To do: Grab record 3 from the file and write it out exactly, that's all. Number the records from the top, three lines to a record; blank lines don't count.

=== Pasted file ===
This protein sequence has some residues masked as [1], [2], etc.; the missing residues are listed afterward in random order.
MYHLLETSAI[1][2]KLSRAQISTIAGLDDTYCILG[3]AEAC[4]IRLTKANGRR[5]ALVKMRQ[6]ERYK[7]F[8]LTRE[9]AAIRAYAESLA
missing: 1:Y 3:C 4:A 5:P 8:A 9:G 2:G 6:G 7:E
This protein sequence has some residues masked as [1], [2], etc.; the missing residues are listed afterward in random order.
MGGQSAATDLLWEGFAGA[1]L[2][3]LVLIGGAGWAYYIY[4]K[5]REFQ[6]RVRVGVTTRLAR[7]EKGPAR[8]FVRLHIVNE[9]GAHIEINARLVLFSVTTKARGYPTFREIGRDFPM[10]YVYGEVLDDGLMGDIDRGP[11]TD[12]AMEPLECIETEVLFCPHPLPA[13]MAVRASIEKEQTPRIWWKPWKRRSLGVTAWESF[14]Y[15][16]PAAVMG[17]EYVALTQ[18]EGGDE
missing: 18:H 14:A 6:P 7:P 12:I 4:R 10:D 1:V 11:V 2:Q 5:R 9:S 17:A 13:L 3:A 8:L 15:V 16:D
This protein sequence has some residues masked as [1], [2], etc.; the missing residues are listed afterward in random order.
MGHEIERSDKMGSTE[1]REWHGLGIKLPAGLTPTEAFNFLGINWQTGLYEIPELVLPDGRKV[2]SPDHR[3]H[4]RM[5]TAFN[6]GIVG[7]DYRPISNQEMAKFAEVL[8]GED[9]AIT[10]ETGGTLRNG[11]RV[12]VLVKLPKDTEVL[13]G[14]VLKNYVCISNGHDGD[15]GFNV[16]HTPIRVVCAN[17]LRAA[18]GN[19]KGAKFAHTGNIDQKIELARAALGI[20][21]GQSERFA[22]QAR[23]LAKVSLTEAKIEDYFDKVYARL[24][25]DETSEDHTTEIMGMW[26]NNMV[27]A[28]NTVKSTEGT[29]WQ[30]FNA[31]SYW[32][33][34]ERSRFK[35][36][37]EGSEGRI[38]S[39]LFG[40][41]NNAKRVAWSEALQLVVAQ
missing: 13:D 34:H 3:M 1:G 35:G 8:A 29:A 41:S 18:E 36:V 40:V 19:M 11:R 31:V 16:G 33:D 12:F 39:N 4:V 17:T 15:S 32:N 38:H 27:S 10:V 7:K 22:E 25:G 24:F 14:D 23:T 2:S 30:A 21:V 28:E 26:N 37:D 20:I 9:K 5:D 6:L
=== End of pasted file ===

This protein sequence has some residues masked as [1], [2], etc.; the missing residues are listed afterward in random order.
MGHEIERSDKMGSTE[1]REWHGLGIKLPAGLTPTEAFNFLGINWQTGLYEIPELVLPDGRKV[2]SPDHR[3]H[4]RM[5]TAFN[6]GIVG[7]DYRPISNQEMAKFAEVL[8]GED[9]AIT[10]ETGGTLRNG[11]RV[12]VLVKLPKDTEVL[13]G[14]VLKNYVCISNGHDGD[15]GFNV[16]HTPIRVVCAN[17]LRAA[18]GN[19]KGAKFAHTGNIDQKIELARAALGI[20][21]GQSERFA[22]QAR[23]LAKVSLTEAKIEDYFDKVYARL[24][25]DETSEDHTTEIMGMW[26]NNMV[27]A[28]NTVKSTEGT[29]WQ[30]FNA[31]SYW[32][33][34]ERSRFK[35][36][37]EGSEGRI[38]S[39]LFG[40][41]NNAKRVAWSEALQLVVAQ
missing: 13:D 34:H 3:M 1:G 35:G 8:A 29:A 41:S 18:E 36:V 40:V 19:M 11:R 31:V 16:G 33:D 12:F 39:N 4:V 17:T 15:S 32:N 38:H 27:S 10:V 7:K 22:E 25:G 24:F 14:D 23:T 2:S 30:A 21:V 28:E 26:N 37:D 20:I 9:K 5:D 6:L